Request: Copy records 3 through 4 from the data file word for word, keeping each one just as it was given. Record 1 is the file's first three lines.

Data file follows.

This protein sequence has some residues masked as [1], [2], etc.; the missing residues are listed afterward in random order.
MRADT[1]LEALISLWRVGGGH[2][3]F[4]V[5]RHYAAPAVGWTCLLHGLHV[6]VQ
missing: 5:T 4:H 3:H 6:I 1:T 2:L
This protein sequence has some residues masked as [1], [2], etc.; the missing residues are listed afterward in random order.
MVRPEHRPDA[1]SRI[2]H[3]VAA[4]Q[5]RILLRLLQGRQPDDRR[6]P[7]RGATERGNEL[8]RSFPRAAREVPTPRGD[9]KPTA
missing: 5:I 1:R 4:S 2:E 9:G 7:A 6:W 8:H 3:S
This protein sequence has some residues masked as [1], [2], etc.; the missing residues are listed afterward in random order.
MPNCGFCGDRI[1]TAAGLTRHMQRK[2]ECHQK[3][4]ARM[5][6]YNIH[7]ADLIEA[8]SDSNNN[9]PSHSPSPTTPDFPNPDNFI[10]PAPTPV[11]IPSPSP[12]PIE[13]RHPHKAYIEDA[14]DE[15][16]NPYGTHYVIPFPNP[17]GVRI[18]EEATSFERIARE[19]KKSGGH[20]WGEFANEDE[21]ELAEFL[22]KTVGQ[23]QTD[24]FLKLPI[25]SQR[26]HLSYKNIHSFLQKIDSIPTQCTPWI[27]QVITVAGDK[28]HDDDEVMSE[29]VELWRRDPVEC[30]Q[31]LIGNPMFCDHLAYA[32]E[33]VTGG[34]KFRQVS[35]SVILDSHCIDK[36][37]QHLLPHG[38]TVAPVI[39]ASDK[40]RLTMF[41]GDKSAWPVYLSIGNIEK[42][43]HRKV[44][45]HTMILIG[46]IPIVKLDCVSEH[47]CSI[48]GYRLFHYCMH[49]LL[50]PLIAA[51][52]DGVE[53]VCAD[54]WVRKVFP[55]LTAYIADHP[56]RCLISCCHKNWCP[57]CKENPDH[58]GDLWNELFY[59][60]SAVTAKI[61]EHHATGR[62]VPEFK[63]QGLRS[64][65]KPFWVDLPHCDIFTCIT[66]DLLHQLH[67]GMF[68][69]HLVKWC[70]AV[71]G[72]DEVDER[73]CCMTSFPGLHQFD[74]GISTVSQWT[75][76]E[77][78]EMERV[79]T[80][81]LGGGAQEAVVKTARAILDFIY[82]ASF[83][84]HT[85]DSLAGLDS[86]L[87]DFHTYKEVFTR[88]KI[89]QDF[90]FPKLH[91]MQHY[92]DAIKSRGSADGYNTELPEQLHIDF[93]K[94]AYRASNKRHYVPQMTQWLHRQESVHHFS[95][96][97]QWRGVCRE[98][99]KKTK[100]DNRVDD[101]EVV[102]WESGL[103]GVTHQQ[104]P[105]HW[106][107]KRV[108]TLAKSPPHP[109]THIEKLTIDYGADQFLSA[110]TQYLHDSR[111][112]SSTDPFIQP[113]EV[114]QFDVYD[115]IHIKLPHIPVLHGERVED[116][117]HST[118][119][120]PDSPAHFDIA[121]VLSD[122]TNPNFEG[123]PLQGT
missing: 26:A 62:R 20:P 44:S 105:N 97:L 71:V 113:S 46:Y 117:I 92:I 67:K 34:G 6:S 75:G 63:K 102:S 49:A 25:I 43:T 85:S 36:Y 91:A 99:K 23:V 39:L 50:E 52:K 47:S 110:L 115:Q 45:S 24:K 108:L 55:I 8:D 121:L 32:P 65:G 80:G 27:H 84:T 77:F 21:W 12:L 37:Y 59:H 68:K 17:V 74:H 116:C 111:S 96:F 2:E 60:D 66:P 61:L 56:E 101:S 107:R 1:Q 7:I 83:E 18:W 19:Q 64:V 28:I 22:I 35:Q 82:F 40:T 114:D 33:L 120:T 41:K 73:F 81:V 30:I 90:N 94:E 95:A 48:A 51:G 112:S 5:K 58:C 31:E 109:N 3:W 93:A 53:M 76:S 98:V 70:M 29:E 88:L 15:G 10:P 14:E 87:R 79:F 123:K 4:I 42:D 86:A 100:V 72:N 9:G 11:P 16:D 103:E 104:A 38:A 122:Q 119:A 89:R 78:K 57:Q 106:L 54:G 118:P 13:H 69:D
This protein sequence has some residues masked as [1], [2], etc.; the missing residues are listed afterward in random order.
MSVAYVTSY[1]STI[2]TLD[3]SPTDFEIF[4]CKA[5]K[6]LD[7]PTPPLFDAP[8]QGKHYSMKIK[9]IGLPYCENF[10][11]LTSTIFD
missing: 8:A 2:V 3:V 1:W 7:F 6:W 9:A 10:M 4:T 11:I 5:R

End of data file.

This protein sequence has some residues masked as [1], [2], etc.; the missing residues are listed afterward in random order.
MPNCGFCGDRI[1]TAAGLTRHMQRK[2]ECHQK[3][4]ARM[5][6]YNIH[7]ADLIEA[8]SDSNNN[9]PSHSPSPTTPDFPNPDNFI[10]PAPTPV[11]IPSPSP[12]PIE[13]RHPHKAYIEDA[14]DE[15][16]NPYGTHYVIPFPNP[17]GVRI[18]EEATSFERIARE[19]KKSGGH[20]WGEFANEDE[21]ELAEFL[22]KTVGQ[23]QTD[24]FLKLPI[25]SQR[26]HLSYKNIHSFLQKIDSIPTQCTPWI[27]QVITVAGDK[28]HDDDEVMSE[29]VELWRRDPVEC[30]Q[31]LIGNPMFCDHLAYA[32]E[33]VTGG[34]KFRQVS[35]SVILDSHCIDK[36][37]QHLLPHG[38]TVAPVI[39]ASDK[40]RLTMF[41]GDKSAWPVYLSIGNIEK[42][43]HRKV[44][45]HTMILIG[46]IPIVKLDCVSEH[47]CSI[48]GYRLFHYCMH[49]LL[50]PLIAA[51][52]DGVE[53]VCAD[54]WVRKVFP[55]LTAYIADHP[56]RCLISCCHKNWCP[57]CKENPDH[58]GDLWNELFY[59][60]SAVTAKI[61]EHHATGR[62]VPEFK[63]QGLRS[64][65]KPFWVDLPHCDIFTCIT[66]DLLHQLH[67]GMF[68][69]HLVKWC[70]AV[71]G[72]DEVDER[73]CCMTSFPGLHQFD[74]GISTVSQWT[75][76]E[77][78]EMERV[79]T[80][81]LGGGAQEAVVKTARAILDFIY[82]ASF[83][84]HT[85]DSLAGLDS[86]L[87]DFHTYKEVFTR[88]KI[89]QDF[90]FPKLH[91]MQHY[92]DAIKSRGSADGYNTELPEQLHIDF[93]K[94]AYRASNKRHYVPQMTQWLHRQESVHHFS[95][96][97]QWRGVCRE[98][99]KKTK[100]DNRVDD[101]EVV[102]WESGL[103]GVTHQQ[104]P[105]HW[106][107]KRV[108]TLAKSPPHP[109]THIEKLTIDYGADQFLSA[110]TQYLHDSR[111][112]SSTDPFIQP[113]EV[114]QFDVYD[115]IHIKLPHIPVLHGERVED[116][117]HST[118][119][120]PDSPAHFDIA[121]VLSD[122]TNPNFEG[123]PLQGT
missing: 26:A 62:R 20:P 44:S 105:N 97:L 71:V 113:S 46:Y 117:I 92:I 67:K 34:G 6:S 75:G 63:K 102:S 49:A 25:I 43:T 85:S 36:Y 91:A 99:K 23:V 39:L 50:E 52:K 47:S 110:L 115:Q 45:S 24:K 108:L 55:I 8:D 121:L 32:P 65:G 80:G 27:H 84:T 77:F 21:W 12:L 37:Y 59:H 68:K 17:V 74:H 116:C 111:S 96:F 2:E 60:D 66:P 61:L 56:E 101:S 107:R 1:Q 7:I 83:E 18:W 19:Q 64:V 28:I 22:I 35:Q 82:F 40:T 114:D 33:L 120:T 41:K 73:F 81:V 30:I 90:N 94:E 95:A 48:A 51:G 112:S 5:K 58:C 31:E 109:N 3:W 93:A 53:M 76:S 98:V 70:M 29:E 88:L 15:G 10:P 14:E 87:R 79:F 123:K 4:I 42:D 86:A 100:V 72:N 9:G 11:P 16:D 103:E 104:A 38:A 122:Q 119:A 89:R 78:K 57:Q 106:L 54:G 118:P 13:H 69:D
This protein sequence has some residues masked as [1], [2], etc.; the missing residues are listed afterward in random order.
MSVAYVTSY[1]STI[2]TLD[3]SPTDFEIF[4]CKA[5]K[6]LD[7]PTPPLFDAP[8]QGKHYSMKIK[9]IGLPYCENF[10][11]LTSTIFD
missing: 8:A 2:V 3:V 1:W 7:F 6:W 9:A 10:M 4:T 11:I 5:R